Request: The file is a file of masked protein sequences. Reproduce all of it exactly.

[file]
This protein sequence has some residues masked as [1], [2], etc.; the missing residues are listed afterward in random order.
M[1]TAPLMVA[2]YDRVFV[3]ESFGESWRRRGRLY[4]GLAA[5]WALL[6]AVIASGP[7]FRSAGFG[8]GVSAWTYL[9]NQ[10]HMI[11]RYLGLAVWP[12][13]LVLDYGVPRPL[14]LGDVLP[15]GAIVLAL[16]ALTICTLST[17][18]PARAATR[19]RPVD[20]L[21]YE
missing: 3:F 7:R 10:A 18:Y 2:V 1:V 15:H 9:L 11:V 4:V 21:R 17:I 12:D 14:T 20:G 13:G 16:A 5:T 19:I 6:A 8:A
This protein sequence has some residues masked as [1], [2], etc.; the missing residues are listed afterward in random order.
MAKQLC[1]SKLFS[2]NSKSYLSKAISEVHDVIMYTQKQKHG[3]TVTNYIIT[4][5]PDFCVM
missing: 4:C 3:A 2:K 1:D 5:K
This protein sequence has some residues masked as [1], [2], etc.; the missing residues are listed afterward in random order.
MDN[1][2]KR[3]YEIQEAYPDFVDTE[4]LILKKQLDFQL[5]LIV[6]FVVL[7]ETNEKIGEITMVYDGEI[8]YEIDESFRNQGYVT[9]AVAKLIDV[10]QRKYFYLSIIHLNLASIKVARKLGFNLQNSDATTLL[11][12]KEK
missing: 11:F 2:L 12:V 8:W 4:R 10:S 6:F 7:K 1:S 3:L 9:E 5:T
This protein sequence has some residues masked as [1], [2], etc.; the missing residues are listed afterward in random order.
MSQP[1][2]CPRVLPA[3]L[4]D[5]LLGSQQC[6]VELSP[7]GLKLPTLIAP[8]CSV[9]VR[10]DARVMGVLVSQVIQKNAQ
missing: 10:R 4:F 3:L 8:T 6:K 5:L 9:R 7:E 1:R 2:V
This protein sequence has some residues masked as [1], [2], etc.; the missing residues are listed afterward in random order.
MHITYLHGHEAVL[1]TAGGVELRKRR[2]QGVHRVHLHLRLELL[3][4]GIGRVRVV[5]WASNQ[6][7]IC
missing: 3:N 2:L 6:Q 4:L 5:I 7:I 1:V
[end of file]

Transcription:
This protein sequence has some residues masked as [1], [2], etc.; the missing residues are listed afterward in random order.
M[1]TAPLMVA[2]YDRVFV[3]ESFGESWRRRGRLY[4]GLAA[5]WALL[6]AVIASGP[7]FRSAGFG[8]GVSAWTYL[9]NQ[10]HMI[11]RYLGLAVWP[12][13]LVLDYGVPRPL[14]LGDVLP[15]GAIVLAL[16]ALTICTLST[17][18]PARAATR[19]RPVD[20]L[21]YE
missing: 3:F 7:R 10:A 18:Y 2:V 1:V 15:H 9:L 11:V 4:V 21:R 17:I 12:D 14:T 20:G 13:G 16:A 5:T 19:I 6:A 8:A
This protein sequence has some residues masked as [1], [2], etc.; the missing residues are listed afterward in random order.
MAKQLC[1]SKLFS[2]NSKSYLSKAISEVHDVIMYTQKQKHG[3]TVTNYIIT[4][5]PDFCVM
missing: 4:C 3:A 2:K 1:D 5:K
This protein sequence has some residues masked as [1], [2], etc.; the missing residues are listed afterward in random order.
MDN[1][2]KR[3]YEIQEAYPDFVDTE[4]LILKKQLDFQL[5]LIV[6]FVVL[7]ETNEKIGEITMVYDGEI[8]YEIDESFRNQGYVT[9]AVAKLIDV[10]QRKYFYLSIIHLNLASIKVARKLGFNLQNSDATTLL[11][12]KEK
missing: 11:F 2:L 12:V 8:W 4:R 10:S 6:F 7:K 1:S 3:L 9:E 5:T
This protein sequence has some residues masked as [1], [2], etc.; the missing residues are listed afterward in random order.
MSQP[1][2]CPRVLPA[3]L[4]D[5]LLGSQQC[6]VELSP[7]GLKLPTLIAP[8]CSV[9]VR[10]DARVMGVLVSQVIQKNAQ
missing: 10:R 4:F 3:L 8:T 6:K 5:L 9:R 7:E 1:R 2:V
This protein sequence has some residues masked as [1], [2], etc.; the missing residues are listed afterward in random order.
MHITYLHGHEAVL[1]TAGGVELRKRR[2]QGVHRVHLHLRLELL[3][4]GIGRVRVV[5]WASNQ[6][7]IC
missing: 3:N 2:L 6:Q 4:L 5:I 7:I 1:V